China Record Corn Crop Still Failing to Meet Demand for Feed: Commodities
According to Bloomberg, China has reached its seventh record corn crop in eight years. That still will not be enough to meet demand, driving a fivefold gain in imports as prices head for the highest ever annual average.
Even though this year’s corn production in China is 6.7% more than last year, China will need to import 5 times more corn than predicted. The demand for corn in China is higher than the quantity being supplied.
Corn futures on the Chicago Board of Trade have gained 3.9 % to $6.535 a bushel this year and averaged $6.90, heading for the highest-ever annual figure.
This is an example of what happens when demand is greater than the quantity supplied. Excess demand is the amount by which the quantity demanded exceeds the quantity supplied. This excess demand has placed the corn market out of equilibrium. The result is a record high price for corn. Because of the excess demand, China is also willing to import corn from the U.S. at a much higher price, in order to meet the demand.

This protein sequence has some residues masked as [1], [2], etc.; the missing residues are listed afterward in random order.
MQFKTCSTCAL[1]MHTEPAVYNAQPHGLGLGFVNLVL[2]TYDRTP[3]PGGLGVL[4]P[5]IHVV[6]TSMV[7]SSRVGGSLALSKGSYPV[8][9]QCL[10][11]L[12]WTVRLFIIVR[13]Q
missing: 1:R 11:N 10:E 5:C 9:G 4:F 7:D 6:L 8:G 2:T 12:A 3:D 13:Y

According to the article, the lower price of wheat should help keep the cost of corn down a bit. As the price of corn increases, farmers will switch to cheaper supplies for feed. Wheat is a substitute for corn. As the price of corn increases the demand for wheat will increase. The increase in demand for wheat will slightly reduce the demand for corn helping to keep its price from going through the roof.